Speaking of Ted Lilly, former Cubs GM Jim Hendry was recently on the Cubs Talk podcast, where he talked about signing Lily from his hospital bed. It's worth checking out! 

Jim Hendry recounts the time the Cubs nearly signed Jim Thome in free agency


Jim Hendry recounts the time the Cubs nearly signed Jim Thome in free agency

Could you imagine Jim Thome wearing a Cubs uniform?

What about Raul Ibanez? Pudge Rodriguez?

Former Cubs general manager Jim Hendry stopped by the CubsTalk Podcast recently with David Kaplan and Luke Stuckmeyer and the current New York Yankees executive dropped a couple of big names when asked who he wished he could've signed.

The most notable player was Jim Thome, a Hall of Famer revered by White Sox fans for his time on the South Side.

Thome was a free agent in the winter before the 2003 season and according to Hendry, the Cubs would've signed him if not for Hee Seop Choi.

"Oh yeah," Hendry said. "Well Jim and I were old friends — for how well you could be. I mean, he grew up in Illinois and I had gotten to know him over the years. Love Jim Thome. And Jim Thome, I'm convinced today, if we didn't have [Choi], would've been a Cub. ... I remember having a couple chats with Jim over the years and I know part of him would've really wanted to."

Hindsight is 20-20 so it's funny to look back and think Choi — a failed prospect who was out of the majors before his 27th birthday — was the reason the Cubs couldn't get one of the greatest sluggers of the decade. But at the time, Choi was looked at as a potential star — a 23-year-old ranked by Baseball America as the No. 22 prospect in the game.

And like Hendry said, neither Choi nor Thome could play anywhere else.

Thome ultimately signed with the Philadelphia Phillies and would've made a major difference on the 2003 Cubs (he led the NL with 47 homers and drove in 131 runs with a .958 OPS), but it all worked out pretty OK for the Cubs. The next offseason, Hendry traded Choi to the Marlins for Derrek Lee and the big first baseman wound up having a fantastic career with the Cubs.

"Obviously Derrek played great for us and if it weren't for Albert Pujols, Derrek would've been MVP once or twice," Hendry said. "But yeah, who wouldn't have wanted Jimmy? If it was an American League team, I would feel comfortable saying that could've happened."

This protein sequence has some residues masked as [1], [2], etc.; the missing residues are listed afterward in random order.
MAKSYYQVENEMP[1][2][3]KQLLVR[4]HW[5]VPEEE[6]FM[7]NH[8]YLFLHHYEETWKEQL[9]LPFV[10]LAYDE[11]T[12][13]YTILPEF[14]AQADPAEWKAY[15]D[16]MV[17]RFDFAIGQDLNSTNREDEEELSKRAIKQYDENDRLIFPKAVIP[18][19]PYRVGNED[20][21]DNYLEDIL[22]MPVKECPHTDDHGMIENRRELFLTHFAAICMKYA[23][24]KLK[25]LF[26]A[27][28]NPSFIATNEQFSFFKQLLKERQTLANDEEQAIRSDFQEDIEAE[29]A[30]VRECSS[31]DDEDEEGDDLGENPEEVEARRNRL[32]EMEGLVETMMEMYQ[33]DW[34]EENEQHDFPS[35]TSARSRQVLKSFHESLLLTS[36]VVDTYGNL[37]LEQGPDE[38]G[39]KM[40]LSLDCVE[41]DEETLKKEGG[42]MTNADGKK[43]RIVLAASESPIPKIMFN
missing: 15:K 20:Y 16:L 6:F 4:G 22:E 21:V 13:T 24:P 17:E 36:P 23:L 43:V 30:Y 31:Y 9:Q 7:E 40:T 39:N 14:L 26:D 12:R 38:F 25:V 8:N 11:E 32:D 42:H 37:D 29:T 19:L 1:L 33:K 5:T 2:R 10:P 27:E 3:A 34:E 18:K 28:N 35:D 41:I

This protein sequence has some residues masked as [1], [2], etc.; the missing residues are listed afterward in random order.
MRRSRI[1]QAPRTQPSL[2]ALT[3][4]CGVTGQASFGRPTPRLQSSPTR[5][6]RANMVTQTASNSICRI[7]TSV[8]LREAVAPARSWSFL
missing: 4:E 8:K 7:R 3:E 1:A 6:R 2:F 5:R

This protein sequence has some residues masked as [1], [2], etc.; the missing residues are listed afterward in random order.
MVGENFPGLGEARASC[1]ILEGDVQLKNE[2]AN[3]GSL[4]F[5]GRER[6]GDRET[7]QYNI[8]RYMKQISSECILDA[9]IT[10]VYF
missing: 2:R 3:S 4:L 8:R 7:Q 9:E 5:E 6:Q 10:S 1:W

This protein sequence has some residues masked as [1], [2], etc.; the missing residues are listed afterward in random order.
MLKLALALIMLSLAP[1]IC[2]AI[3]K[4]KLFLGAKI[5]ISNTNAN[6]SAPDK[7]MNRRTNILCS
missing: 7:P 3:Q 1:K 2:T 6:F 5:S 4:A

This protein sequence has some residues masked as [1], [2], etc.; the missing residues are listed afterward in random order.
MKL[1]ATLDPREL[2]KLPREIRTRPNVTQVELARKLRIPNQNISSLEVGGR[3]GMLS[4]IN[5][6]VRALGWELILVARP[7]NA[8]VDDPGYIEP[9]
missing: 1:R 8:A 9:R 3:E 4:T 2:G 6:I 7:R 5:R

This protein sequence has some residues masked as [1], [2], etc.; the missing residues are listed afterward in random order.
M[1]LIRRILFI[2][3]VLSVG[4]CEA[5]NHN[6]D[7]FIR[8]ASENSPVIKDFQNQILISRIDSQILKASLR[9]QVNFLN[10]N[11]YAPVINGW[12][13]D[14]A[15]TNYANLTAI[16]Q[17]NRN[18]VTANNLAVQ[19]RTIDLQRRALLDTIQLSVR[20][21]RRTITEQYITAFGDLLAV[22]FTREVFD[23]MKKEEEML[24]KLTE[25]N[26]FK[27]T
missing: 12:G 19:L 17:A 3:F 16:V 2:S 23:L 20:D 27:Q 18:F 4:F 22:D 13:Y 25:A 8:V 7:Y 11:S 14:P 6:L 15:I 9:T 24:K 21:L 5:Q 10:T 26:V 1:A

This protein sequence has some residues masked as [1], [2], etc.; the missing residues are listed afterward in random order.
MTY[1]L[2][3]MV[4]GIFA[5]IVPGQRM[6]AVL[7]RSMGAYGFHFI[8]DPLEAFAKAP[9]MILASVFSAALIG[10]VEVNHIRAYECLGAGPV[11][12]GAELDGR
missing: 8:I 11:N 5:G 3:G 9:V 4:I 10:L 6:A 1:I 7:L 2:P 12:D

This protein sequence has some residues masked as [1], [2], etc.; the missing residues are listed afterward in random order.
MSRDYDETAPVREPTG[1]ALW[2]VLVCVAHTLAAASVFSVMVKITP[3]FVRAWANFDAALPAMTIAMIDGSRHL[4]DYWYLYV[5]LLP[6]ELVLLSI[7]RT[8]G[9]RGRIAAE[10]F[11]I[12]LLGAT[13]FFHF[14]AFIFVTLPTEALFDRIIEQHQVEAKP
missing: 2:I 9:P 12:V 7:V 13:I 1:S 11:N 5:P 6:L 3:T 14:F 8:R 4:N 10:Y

Thome played for the Phillies for three years before being traded to the White Sox, where he became an instant fan favorite. He was inducted into the Baseball Hall of Fame earlier this year.

Among the other moves that he wished he could've pulled off, Hendry — who served as the Cubs GM from July 2002 until August 2011 (shortly before Theo Epstein and Jed Hoyer took over) — threw out a 2008 trade for Raul Ibanez that fell through.

The veteran outfielder/DH was already 36 in 2008, but hit .293 with an .837 OPS, 23 homers and 110 RBI in 162 games for the Mariners. Part of the issue, Hendry said, was the crowded outfield the Cubs already had at the time — including Alfonso Soriano, Jim Edmonds and Kosuke Fukudome.

The Cubs led the league in runs scored that year en route to 97 wins but they failed to win a single postseason game, scoring only 6 runs against the Dodgers in a three-game NLDS sweep. L.A. needed only 7 pitchers in that series - all of whom were right-handed - while the Cubs' top 6 hitters were all right-handed as well, illustrating the major problem in Hendry's eyes.

Hendry also confirmed the Cubs were never close to signing Ivan "Pudge" Rodriguez prior to the 2003 season, but did say the Hall of Fame catcher came to Wrigley Field for lunch and a meeting (though the two sides never even exchanged numbers).

Rodriguez ultimately signed with the Florida Marlins...who came within five outs of being eliminated by the Cubs in the NLCS only to rally back to win the series and then claim a championship over the Yankees.

But you knew that already...